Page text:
UK Supreme Court Rules AI Systems Cannot Receive Patents on Their Creations

The United Kingdom’s Supreme Court has ruled that AI cannot be named as the inventor for a patent and thus, won’t be able to hold patent rights. The ruling comes in response to a case argued by British scientist Stephen Thaler, who had requested two patents for inventions spawned by his AI “creativity machine,” A Device for Autonomous Bootstrapping of Unified Sentience known as DABUS.

Thaler sought to patent a food container capable of quickly reheating through the use of fractal geometry and a light system designed to flash in order to attract attention in the event of an emergency. The scientist credits DABUS as the inventor of both products.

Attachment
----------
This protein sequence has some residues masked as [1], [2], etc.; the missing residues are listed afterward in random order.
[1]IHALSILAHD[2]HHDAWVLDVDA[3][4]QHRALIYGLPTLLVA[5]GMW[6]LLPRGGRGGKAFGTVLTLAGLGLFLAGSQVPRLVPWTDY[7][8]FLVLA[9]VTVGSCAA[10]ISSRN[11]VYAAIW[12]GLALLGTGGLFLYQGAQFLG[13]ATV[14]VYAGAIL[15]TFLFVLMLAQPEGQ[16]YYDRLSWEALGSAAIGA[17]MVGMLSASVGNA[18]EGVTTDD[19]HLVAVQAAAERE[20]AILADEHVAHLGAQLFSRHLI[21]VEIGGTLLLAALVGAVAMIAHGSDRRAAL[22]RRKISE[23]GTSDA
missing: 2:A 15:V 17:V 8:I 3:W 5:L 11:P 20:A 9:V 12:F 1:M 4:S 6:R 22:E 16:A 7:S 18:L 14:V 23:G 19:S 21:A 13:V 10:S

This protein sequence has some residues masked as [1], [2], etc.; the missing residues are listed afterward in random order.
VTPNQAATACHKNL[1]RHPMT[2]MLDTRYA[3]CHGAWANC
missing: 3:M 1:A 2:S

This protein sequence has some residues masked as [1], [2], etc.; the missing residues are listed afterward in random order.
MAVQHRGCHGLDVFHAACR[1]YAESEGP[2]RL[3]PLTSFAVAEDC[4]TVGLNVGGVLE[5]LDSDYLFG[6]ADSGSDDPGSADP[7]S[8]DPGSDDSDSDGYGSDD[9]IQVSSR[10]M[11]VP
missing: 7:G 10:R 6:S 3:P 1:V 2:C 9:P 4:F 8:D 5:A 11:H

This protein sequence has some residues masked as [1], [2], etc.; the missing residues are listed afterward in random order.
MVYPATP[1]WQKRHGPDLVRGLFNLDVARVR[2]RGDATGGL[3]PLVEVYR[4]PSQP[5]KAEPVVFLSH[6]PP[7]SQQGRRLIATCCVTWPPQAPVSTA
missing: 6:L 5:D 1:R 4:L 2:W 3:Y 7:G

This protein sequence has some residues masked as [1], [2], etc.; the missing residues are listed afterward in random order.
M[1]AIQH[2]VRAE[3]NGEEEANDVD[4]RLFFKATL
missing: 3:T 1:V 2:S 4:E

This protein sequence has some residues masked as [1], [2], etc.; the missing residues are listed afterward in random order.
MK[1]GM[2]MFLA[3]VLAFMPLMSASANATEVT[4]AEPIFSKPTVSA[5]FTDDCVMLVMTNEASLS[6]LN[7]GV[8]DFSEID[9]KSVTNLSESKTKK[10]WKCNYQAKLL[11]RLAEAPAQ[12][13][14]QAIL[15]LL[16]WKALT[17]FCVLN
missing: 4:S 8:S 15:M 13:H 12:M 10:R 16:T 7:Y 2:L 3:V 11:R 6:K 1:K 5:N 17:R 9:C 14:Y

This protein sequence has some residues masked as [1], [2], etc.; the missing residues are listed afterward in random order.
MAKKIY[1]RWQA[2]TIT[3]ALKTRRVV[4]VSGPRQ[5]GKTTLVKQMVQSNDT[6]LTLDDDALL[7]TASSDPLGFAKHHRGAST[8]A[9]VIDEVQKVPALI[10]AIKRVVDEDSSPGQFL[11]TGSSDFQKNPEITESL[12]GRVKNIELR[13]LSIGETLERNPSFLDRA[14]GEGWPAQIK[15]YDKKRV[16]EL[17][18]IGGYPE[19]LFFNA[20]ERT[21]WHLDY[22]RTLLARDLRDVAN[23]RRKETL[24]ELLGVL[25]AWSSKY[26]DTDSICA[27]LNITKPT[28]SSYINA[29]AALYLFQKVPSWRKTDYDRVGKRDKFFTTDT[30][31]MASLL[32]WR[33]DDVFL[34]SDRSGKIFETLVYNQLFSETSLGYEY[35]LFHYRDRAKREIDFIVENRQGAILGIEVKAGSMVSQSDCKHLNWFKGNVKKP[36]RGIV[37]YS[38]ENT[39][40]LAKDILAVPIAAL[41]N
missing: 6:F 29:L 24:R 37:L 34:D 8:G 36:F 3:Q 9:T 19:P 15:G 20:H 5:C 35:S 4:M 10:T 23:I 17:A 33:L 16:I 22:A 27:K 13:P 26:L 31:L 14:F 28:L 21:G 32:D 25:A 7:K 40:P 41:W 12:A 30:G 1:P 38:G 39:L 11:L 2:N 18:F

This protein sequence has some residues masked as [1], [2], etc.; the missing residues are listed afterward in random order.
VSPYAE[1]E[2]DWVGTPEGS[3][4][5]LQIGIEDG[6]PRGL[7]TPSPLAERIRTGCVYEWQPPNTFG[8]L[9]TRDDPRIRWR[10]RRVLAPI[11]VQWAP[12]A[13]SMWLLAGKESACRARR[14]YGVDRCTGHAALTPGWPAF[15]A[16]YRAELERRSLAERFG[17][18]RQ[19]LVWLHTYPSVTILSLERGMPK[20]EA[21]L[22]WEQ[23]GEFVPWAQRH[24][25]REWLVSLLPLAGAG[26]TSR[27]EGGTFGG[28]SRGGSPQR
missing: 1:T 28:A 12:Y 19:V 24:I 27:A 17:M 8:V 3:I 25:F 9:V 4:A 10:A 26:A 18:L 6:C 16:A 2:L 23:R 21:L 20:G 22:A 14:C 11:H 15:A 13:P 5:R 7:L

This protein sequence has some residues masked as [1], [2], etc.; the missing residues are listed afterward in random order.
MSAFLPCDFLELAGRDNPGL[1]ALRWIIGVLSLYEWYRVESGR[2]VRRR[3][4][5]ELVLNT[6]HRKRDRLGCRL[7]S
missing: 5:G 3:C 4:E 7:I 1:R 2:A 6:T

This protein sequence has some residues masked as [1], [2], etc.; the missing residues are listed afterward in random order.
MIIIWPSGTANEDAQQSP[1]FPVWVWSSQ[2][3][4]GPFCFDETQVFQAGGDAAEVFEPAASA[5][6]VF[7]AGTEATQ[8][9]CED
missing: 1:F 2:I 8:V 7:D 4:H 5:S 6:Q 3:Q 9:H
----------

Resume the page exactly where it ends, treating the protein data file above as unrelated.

He first attempted to file the patents in 2018, however, his request was denied by the UK’s Intellectual Property Office (IPO) on account of DABUS not being an actual person. Thaler appealed the case with the UK Supreme Court but was struck down on Wednesday via a unanimous decision that patent law in the country rules “an inventor must be a natural person.”

Judge David Kitchin added that the court was “not concerned with the broader question whether technical advances generated by machines acting autonomously and powered by AI should be patentable.”

Nonetheless, the case brings up the inevitable question of how patent law should address creations made by AI. Thaler had previously brought up the issue in the US but the Supreme Court denied to hear his case.
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